November 2009

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Representative Debbie Wasserman Schultz receives the PBCC’s Pink Ribbon Award for her outspoken advocacy for breast cancer education. The award was presented by Pat Halpin-Murphy (right), president and founder of PBCC, and Bonnie Squires (left), vice president for development.
News and Opinion

PA Breast Cancer Coalition Honors Congresswoman Wasserman Schultz
An outspoken advocate for breast cancer education.

-- Bonnie Squires

U.S. Representative Debbie Wasserman Schultz (D-FL), a breast cancer survivor and advocate for health issues, received the Pink Ribbon Award from the Pennsylvania Breast Cancer Coalition (PBCC) at the PBCC Annual Conference on October 14, 2009. More than 1,000 people attended the statewide conference that took place at the Harrisburg Hilton & Towers, in Harrisburg, Pennsylvania. Wasserman Schultz showed up in high-top sneakers, which covered the orthopedic boot she was wearing for her broken leg. She explained that she had slid into second base during a charity softball game and that was how she was injured. But it certainly has not slowed her down.

The award was presented at the luncheon session. In her acceptance speech, the Congresswoman referenced a talk by Penn State women's basketball coach Coquisse Washington who had found a lump in her breast a few weeks after the birth of her second child. The lump turned out to be benign for Williams. Wasserman Schultz was not so lucky.

Six weeks after having had a clean mammogram, Wasserman Schultz's self-exam in the shower revealed a lump. This was two years ago; she was 41 years old. It took a number of tests for doctors to decide that there was a lump, and that it was, indeed, breast cancer.

"It was like getting hit with an anvil," she recalled. Her twins, Rebecca and Jake, were only eight at the time, and her daughter Shelby was only four. She worried about her husband of seventeen years, Steve, as well.

Fortunately, her cancer was caught early. Still, she endured seven surgeries over a period of twelve months, finding herself on a roller-coaster of emotions.

When she went public, after being told she was now cancer-free, she was not prepared for the outpouring of love and support that she received.

"Everyone has someone close who has had breast cancer," she said.

Wasserman Schultz thought she knew a lot about breast cancer. Two of her great-aunts had died of the disease. She had passed a number of women's health bills, particularly breast cancer advocacy bills, while she served in the Florida legislature. Yet, she never knew that as an Ashkenazi Jewish woman she was five times more at risk than the general population for contracting breast cancer. In fact, she has the BRCA 2 mutant gene that is more prevalent in Ashkenazi women, and which, although not a guarantee of the development of breast cancer, is a fairly good predictor.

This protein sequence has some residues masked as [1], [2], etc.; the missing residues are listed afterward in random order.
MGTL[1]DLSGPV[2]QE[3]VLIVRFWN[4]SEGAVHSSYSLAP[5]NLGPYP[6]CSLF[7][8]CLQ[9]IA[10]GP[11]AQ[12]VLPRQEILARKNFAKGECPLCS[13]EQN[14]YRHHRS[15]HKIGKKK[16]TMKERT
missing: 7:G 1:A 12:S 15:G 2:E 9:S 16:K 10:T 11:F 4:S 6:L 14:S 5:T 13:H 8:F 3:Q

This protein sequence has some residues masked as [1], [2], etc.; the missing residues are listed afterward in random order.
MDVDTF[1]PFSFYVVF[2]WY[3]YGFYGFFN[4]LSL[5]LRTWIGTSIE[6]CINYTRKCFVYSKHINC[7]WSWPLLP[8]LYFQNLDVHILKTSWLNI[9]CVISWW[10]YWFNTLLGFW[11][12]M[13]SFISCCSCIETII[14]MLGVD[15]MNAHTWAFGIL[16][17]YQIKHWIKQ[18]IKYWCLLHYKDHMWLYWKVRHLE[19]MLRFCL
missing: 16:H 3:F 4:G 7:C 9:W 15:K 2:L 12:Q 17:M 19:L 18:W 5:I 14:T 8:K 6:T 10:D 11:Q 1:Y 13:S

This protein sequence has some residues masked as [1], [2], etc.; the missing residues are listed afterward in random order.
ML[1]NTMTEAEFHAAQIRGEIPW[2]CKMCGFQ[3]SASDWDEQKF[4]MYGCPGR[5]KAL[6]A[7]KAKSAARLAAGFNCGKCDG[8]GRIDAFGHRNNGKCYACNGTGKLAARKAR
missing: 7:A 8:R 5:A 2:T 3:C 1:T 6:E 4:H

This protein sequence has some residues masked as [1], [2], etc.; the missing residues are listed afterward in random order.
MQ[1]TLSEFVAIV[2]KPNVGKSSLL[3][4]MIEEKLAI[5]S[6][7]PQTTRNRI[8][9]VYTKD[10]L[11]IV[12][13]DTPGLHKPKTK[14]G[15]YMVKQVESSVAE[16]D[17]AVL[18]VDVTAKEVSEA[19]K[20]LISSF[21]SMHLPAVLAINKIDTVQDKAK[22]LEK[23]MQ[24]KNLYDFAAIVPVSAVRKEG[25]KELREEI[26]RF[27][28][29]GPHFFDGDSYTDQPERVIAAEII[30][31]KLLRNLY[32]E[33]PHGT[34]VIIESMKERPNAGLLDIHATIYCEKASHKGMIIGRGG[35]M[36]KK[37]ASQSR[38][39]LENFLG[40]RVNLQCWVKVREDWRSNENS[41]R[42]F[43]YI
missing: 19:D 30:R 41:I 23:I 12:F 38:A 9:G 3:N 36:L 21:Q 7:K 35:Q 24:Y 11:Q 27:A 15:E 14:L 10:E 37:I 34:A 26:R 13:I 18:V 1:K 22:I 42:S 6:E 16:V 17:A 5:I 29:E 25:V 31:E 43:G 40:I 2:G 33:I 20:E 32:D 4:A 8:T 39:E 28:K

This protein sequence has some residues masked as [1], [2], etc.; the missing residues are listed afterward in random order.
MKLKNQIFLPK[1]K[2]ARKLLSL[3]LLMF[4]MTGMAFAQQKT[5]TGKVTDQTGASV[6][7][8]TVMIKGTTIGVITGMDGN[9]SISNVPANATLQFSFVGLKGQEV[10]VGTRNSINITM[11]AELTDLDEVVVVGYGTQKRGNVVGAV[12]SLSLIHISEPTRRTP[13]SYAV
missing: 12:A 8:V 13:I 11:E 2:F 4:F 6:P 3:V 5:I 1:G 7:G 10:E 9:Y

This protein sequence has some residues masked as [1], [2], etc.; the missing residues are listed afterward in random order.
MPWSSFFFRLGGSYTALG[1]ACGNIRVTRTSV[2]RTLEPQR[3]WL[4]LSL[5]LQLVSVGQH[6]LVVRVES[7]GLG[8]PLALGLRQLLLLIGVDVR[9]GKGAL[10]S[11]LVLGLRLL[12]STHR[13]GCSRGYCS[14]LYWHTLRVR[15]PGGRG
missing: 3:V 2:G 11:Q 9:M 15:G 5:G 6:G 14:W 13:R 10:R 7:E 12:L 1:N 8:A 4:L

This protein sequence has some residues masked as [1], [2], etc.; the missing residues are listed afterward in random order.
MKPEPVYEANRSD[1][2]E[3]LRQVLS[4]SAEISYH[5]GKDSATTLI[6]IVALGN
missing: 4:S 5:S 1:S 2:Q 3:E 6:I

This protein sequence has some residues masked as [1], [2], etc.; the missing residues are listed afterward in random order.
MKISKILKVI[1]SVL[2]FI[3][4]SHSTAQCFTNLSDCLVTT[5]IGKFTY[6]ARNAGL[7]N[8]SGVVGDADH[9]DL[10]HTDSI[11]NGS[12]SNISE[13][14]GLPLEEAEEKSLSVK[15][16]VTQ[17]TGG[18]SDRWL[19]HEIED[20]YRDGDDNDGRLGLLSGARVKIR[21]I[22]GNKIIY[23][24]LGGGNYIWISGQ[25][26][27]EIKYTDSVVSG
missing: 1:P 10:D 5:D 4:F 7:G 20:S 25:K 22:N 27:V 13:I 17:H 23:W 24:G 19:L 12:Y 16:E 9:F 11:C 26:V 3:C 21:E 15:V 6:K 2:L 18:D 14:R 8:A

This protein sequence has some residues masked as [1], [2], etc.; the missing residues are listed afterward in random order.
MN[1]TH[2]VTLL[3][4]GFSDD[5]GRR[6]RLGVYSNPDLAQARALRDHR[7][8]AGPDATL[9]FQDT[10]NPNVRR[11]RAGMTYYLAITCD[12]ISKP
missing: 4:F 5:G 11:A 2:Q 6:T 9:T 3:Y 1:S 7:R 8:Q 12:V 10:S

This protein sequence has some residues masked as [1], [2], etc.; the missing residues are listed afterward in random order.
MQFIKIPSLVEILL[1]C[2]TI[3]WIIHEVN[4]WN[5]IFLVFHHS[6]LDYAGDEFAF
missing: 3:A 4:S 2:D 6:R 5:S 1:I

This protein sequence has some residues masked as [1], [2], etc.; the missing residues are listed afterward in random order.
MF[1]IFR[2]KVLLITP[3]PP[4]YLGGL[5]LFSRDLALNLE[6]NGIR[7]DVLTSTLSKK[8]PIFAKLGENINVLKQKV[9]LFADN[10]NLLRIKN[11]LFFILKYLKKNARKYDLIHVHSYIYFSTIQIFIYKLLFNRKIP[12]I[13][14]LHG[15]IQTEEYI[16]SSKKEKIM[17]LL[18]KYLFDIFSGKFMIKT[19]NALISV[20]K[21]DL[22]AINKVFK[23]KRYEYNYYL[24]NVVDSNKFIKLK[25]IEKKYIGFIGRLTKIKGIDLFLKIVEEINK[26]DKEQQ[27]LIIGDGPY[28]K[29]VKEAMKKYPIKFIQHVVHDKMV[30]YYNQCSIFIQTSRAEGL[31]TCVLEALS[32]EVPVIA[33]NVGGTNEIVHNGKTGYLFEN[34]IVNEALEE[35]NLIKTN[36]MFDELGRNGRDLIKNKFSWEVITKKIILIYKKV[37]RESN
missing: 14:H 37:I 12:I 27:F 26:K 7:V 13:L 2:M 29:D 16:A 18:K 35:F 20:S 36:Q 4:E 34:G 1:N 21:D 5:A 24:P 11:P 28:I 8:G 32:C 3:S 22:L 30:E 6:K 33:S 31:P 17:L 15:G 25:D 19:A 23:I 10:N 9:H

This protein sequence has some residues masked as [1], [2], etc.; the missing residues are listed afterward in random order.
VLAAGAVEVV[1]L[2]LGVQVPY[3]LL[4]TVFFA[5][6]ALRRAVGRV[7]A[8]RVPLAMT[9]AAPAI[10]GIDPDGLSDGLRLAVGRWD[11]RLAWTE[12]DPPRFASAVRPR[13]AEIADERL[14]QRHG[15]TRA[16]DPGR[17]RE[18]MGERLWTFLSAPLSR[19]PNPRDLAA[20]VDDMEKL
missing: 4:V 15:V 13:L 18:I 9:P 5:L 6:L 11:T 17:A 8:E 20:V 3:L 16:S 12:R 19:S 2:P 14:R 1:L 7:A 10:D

As soon as she reached the age of forty, Wasserman Schultz was diligent about having a mammogram annually; and she practiced self-exams each month as well, which is how she found the lump.

One of the Congresswoman’s crusades these days is to alert young women that they, too, can develop breast cancer. The statistics are frightening: 28,000 young women contract breast cancer each year, and 3000 of them die from the disease.

So, she is sponsoring a bill she wrote called the EARLY Act -- "catchy and cute," she says. Her bill would educate both health care providers and young women about the need for self exams and early detection. Too often physicians have dismissed young women who have found a suspicious lump telling them they are "too young" to worry about breast cancer.

But as Wasserman Schultz can attest, young women do need to worry about breast cancer and be aware of changes in their bodies.

The EARLY Act has garnered 371 cosponsors in the U.S. House of Representatives. All but four members of Pennsylvania's Congressional delegation (Representatives Glenn Thompson (R-5th), Joe Pitts (R-16th), Bud Schuster (R-9th) and Charlie Dent (R-15th)) have signed on to the bill. Wasserman Schultz urged the one thousand attendees at the PBCC conference to contact these members of Congress and urge them to cosponsor the EARLY Act.

She knows that lobbying works, because, as one of her legislative assistants told me, the York Jewish Federation marched on their Congressman and he consequently signed on to the bill.

Wasserman Schultz also spoke out strongly in favor of the House of Representatives' health care reform bill. She said that having 46 million Americans with no health insurance, plus another 29 million who are underinsured, is unforgivable for the richest country in the world. She pointed out that 700,000 Americans declare bankruptcy each year because of medical debt. And when compared to other countries around the world, America ranks number 31 in life expectancy.

She is optimistic that Congress will pass a health care reform bill this year, and said she admires Senator Olympia Snowe (R-ME) for voting for the Senate Finance Committee’s bill even though she was the sole Republican to do so. Following the PBCC conference, Wasserman Schultz spoke to the Jewish community in Harrisburg. Then it was back to work in Washington, DC.

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